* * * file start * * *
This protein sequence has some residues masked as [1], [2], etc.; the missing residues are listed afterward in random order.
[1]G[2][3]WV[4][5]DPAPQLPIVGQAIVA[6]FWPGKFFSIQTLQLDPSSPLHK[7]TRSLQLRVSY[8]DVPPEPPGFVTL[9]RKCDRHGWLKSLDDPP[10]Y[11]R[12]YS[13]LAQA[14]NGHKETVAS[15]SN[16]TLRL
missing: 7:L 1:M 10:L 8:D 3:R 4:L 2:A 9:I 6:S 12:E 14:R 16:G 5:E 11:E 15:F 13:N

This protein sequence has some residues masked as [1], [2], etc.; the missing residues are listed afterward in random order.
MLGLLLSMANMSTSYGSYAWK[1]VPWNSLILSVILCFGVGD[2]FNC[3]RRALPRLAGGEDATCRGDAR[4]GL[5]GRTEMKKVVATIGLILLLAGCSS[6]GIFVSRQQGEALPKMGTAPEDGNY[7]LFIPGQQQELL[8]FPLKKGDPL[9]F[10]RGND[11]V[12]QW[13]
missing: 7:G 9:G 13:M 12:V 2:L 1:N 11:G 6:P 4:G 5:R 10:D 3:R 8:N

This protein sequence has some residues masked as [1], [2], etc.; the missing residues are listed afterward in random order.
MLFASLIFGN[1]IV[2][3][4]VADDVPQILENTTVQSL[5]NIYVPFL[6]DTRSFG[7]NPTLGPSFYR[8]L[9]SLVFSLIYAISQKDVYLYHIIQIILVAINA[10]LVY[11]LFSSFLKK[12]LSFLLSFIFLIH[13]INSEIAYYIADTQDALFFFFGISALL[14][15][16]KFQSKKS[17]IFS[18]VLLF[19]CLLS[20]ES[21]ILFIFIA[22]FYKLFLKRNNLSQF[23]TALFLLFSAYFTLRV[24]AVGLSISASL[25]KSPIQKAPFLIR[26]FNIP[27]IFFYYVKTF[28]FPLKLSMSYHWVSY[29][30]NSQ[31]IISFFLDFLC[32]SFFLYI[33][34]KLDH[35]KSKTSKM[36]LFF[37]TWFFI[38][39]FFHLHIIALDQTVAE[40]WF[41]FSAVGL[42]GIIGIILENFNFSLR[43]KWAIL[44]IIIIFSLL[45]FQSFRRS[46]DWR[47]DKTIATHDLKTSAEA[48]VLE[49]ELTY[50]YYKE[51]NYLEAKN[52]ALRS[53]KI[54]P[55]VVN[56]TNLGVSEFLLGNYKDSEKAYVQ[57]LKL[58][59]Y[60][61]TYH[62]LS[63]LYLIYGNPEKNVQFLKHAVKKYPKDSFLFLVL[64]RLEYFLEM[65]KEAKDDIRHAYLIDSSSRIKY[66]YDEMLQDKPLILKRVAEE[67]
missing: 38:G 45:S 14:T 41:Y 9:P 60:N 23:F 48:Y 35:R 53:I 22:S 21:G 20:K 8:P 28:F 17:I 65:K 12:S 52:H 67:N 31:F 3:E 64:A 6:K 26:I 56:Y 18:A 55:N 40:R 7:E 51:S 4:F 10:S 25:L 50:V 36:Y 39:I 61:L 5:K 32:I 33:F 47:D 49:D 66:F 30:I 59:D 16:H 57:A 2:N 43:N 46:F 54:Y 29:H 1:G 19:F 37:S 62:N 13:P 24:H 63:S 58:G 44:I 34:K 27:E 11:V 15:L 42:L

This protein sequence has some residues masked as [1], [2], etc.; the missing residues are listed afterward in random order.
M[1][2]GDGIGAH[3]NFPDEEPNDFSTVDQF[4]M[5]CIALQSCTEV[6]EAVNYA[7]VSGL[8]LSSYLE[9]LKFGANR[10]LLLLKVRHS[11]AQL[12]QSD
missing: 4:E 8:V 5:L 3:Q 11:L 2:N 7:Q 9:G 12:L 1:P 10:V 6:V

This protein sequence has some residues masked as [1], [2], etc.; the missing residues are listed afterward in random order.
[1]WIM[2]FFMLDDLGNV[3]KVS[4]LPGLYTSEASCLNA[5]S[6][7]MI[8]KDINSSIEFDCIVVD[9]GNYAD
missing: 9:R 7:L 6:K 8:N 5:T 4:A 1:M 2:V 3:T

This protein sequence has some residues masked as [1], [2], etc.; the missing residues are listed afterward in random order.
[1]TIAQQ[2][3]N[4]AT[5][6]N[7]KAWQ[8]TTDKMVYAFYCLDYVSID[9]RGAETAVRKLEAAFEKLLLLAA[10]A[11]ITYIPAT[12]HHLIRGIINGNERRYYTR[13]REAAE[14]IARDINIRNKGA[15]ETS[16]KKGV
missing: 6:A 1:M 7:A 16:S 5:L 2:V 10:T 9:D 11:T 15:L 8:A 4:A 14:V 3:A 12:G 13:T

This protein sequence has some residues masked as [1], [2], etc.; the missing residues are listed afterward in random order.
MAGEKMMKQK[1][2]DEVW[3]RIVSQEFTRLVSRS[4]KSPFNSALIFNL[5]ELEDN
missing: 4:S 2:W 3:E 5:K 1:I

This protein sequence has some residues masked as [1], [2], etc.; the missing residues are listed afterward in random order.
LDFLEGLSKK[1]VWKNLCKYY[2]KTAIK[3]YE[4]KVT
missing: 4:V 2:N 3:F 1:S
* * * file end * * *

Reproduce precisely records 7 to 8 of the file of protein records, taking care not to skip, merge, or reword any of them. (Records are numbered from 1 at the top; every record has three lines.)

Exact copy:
This protein sequence has some residues masked as [1], [2], etc.; the missing residues are listed afterward in random order.
MAGEKMMKQK[1][2]DEVW[3]RIVSQEFTRLVSRS[4]KSPFNSALIFNL[5]ELEDN
missing: 4:S 2:W 3:E 5:K 1:I

This protein sequence has some residues masked as [1], [2], etc.; the missing residues are listed afterward in random order.
LDFLEGLSKK[1]VWKNLCKYY[2]KTAIK[3]YE[4]KVT
missing: 4:V 2:N 3:F 1:S